through Peshawar to Bokhara. Accompanied by a medical 

officer Dr. James Gerard he successfully accomplished 
his mission in 1832 ; it is interesting to note that a young 
Hindu, Mohan Lnl “of Cashmere family" attended the 
mission of Bumes as his Persian Mumhi. In giving an 
account of his journey Buraes recorded notices of the 
“topes" the “caves in rocks” and the “towers" in. the 
Jelalahad and Kabul regions and above all he described the 
“Buts of Bamiyan" which he gravely remarked “existed 
before the time of Muhammad and when the country was 
possessed by Kafirs under the dominion of Zoh&k whose 
reign was antecedent to Christianity”. Almost imme- 
diately after this time another intrepid traveller entered 
the Afghan country and began that systematic exploration 
of ita antiquities which was destined to throw the work 
of his predecessors into the shade. This was Charles 
Masson, an American, oue of whose chief incentives to 
archaeological research in that dangerous country was his 
desire to identify the site of Alexandria under the 
Caucasus, one of the colonies founded by the mighty 
Macedonian. The qualities displayed hj Masson in the 
course of his search for antiquities — unbounded capacity 
for physical endurance, keenness of observation and skill 
in collecting all interesting information — have deservedly 
won for him the unstinted admiration of the greatest living 
authority on the art of Gandhftra school* During his stay 
in Afghanistan from 1834 to 1837. this daring explorer 
was able to open numbers of rltipas in the Jelalabad and 
Kabul regions and was rewarded with the discovery of 
wonderful relic caskets, coins and other antiquities, what 
was of more immediate importance, he acquired at the 
cost of the East India Company a hoard of over 30,000 
coins, Greek, Scythian, llindu.Sassanide and Muhammadan,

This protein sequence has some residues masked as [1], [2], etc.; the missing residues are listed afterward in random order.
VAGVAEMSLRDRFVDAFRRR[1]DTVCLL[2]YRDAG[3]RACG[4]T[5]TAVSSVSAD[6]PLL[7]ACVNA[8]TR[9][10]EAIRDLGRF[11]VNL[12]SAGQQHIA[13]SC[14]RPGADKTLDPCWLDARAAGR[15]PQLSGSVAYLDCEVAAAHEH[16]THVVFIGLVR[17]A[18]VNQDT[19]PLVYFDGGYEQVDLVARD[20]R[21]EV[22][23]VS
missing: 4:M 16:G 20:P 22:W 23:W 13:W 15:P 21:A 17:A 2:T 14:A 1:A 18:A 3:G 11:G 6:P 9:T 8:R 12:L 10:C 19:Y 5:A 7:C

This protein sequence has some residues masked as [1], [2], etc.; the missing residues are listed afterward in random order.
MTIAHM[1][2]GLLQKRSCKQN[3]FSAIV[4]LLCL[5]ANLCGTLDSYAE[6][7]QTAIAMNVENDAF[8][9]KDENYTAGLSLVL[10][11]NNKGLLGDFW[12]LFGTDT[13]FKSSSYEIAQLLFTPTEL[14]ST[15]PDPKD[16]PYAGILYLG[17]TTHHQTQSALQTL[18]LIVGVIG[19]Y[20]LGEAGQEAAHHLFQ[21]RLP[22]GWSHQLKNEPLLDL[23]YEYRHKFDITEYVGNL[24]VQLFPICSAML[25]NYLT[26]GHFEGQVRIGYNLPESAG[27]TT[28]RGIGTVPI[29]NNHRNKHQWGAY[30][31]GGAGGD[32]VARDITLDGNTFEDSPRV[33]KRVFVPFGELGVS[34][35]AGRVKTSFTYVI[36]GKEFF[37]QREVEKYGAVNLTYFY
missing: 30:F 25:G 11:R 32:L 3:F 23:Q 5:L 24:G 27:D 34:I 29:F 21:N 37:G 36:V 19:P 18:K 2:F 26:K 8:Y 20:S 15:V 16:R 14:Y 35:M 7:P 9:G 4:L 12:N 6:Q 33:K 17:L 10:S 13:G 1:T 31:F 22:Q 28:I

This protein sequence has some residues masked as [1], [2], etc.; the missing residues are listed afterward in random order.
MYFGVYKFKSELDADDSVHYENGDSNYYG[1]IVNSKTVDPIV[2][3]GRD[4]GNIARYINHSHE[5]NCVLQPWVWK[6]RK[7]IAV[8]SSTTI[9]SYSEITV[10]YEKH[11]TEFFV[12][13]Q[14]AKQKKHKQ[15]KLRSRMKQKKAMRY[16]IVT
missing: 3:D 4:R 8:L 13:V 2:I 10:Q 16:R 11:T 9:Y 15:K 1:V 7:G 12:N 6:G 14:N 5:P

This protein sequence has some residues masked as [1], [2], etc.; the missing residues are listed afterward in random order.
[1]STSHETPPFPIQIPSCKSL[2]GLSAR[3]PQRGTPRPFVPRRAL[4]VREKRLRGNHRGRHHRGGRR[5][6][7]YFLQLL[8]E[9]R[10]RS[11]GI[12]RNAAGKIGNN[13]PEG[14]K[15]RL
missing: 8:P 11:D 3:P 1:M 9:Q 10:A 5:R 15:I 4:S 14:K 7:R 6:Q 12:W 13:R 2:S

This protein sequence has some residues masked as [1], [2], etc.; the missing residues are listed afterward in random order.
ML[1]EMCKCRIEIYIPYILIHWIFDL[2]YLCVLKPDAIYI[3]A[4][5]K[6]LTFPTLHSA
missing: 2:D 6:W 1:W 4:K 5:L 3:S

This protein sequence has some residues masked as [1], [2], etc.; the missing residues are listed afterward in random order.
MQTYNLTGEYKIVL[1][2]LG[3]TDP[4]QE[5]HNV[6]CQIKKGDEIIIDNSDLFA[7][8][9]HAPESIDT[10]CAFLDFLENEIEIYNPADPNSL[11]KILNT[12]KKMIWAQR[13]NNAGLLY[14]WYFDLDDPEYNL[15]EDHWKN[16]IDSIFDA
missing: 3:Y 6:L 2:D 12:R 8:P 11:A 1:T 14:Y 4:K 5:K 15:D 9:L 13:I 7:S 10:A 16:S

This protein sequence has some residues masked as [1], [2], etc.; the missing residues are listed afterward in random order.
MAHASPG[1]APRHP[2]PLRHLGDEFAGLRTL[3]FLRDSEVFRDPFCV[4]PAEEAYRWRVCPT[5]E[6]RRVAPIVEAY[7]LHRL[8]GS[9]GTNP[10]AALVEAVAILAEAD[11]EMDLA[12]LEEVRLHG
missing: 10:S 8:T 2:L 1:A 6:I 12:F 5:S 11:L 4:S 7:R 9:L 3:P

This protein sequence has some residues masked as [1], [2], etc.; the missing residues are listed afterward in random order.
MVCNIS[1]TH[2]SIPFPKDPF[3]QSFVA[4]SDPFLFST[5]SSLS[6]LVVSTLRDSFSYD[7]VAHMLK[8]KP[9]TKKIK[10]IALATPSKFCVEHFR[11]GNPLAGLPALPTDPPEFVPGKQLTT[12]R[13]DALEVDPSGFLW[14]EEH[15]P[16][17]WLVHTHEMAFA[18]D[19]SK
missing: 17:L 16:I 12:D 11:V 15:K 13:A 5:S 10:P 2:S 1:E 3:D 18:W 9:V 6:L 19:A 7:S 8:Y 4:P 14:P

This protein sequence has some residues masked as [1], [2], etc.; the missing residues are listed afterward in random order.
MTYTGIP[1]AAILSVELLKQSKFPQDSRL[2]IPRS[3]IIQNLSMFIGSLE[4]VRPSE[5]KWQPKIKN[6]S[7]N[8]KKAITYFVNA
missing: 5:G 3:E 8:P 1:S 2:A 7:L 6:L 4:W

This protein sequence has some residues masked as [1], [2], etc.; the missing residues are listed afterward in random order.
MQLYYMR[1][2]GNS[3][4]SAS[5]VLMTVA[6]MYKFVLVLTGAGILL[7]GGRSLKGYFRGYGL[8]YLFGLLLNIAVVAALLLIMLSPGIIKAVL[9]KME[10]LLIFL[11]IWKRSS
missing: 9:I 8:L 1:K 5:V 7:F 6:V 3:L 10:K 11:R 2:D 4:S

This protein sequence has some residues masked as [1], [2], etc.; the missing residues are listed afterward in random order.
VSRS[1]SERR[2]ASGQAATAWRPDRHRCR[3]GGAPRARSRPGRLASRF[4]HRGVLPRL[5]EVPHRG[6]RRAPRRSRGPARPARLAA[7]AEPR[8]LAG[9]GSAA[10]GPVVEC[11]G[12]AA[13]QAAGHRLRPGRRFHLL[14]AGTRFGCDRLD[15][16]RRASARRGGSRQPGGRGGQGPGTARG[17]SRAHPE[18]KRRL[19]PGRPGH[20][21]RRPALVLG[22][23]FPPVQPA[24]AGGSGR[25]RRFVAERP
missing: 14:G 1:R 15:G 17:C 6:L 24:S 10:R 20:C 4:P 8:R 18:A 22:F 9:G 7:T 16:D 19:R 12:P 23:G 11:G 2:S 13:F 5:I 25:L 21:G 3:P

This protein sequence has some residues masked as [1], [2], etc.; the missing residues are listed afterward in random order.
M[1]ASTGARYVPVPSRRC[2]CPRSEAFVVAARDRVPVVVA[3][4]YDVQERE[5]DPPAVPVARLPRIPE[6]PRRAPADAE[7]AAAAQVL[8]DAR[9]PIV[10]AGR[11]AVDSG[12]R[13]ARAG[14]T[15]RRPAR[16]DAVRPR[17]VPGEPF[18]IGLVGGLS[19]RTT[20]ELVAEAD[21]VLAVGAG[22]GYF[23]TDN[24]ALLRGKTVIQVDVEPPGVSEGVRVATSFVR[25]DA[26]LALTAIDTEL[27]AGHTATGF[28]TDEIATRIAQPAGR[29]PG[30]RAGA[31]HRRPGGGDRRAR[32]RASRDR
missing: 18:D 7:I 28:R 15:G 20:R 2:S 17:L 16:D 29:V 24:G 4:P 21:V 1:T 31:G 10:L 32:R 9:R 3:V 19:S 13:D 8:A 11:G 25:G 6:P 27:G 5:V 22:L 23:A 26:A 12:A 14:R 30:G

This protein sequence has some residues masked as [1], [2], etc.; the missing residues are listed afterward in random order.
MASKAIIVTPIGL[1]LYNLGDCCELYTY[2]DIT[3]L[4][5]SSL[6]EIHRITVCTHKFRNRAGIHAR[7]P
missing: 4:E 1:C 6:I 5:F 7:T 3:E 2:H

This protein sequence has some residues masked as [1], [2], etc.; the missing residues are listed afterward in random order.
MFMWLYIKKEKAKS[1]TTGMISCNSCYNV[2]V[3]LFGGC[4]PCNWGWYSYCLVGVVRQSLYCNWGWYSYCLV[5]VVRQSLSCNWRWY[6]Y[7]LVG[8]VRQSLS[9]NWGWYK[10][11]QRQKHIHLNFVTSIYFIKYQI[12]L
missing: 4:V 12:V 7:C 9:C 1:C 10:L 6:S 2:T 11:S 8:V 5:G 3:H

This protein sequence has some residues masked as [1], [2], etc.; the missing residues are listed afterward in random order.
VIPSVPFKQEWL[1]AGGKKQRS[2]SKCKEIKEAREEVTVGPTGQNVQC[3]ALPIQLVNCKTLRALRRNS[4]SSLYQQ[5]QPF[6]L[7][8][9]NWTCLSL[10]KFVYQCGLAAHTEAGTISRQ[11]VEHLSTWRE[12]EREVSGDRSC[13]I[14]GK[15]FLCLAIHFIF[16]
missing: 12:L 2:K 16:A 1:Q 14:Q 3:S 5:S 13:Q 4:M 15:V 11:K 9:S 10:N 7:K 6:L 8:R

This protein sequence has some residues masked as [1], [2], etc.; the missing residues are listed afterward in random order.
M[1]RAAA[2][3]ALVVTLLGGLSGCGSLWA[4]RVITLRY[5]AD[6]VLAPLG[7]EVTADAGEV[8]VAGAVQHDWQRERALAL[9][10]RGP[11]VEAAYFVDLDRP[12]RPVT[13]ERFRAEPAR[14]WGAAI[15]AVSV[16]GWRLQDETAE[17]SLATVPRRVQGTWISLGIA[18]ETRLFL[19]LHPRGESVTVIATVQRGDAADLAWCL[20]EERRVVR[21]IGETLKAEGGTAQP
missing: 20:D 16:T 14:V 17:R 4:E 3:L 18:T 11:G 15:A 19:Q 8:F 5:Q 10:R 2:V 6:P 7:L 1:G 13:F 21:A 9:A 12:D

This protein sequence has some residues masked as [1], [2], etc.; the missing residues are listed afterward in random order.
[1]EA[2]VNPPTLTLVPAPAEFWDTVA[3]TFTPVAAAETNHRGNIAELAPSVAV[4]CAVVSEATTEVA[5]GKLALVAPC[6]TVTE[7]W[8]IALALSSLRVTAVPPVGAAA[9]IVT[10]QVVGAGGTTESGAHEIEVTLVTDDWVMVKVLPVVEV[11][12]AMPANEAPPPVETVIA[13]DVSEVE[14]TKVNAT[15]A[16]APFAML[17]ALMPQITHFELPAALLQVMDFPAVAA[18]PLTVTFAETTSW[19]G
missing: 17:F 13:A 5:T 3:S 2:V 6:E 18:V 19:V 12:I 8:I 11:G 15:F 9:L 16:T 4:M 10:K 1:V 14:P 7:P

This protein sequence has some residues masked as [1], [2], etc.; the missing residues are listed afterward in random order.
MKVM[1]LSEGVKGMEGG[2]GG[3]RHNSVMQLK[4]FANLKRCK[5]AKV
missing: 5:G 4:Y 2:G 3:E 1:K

which were mostly obtained from an ancient site called 
Begram about 25 miles to the north-east of Kabul. The 
results of his explorations were given out to the world in 

• Rre Fovditr, K<\te* *u r Vl l mtr mt do Bitten Tsang 
en Afghanistan, pf>. 206-250 Elwks Asvitiqxus L 

the form of three successive Memoirs contributed to the 
Journal of the Asiatic Society of Bengal (1835 and 1830) 
and were afterwards published by H. H. Wilson in the 
Ariaua Antiqua (London, 1841) along with a Memoir from 
Masson’s pen. The numismatic discoveries of Masson at 
once roused wide-spread interest, and they formed the 
subject of some learned contributions to the Asiatic 
Society’s Journal from the pen of the illustrious James 
Prinsep. Interest in the Baetriau and Indo-Ureok coins 
was reused on the Continent at the same time by the 
arrival of Dr.lionigberger who had formerly boon a medical 
officer in the servieo of Maharaja Kanjit Singh and hnd 
carried out some minor excavations in the Jclulabad region. 
Shortly after this time there breku out the catastrophe 
of the First Afghan War which led, by a natural sequel, 
to Afghanistan becoming a forbidden land for European 
visitors. Even during the critical years of the war, how- 
ever, it was possible for an English officer. Lieutenant \ in- 
cent Eyre, who was a prisoner in the hands of the Afghans, 
to cxaiaino the Bnnuyan Caves. His account, brief and 
imperfect ns it wns, appeared subsequently in a work which 
he wrote under the title The Military Operation* at 
Kabul with a Journal of imprisonment in Afghani flan. 
Not long afterwards a daring French officer, J. P. Ferrier, 
desirous of seeking his fortune at the court of Lahore, 
performed an adventurous journey in disguise from Bagdad 
overland to Lahore, in the coureo of which he visited 
certain Buddhist rock-cut caves at a place called Singlak. 
It was however not till the outbreak of the next Afghan 
War (1878-80) that it became possible for an English 
war correspondent Mr. William Simpson, to examine the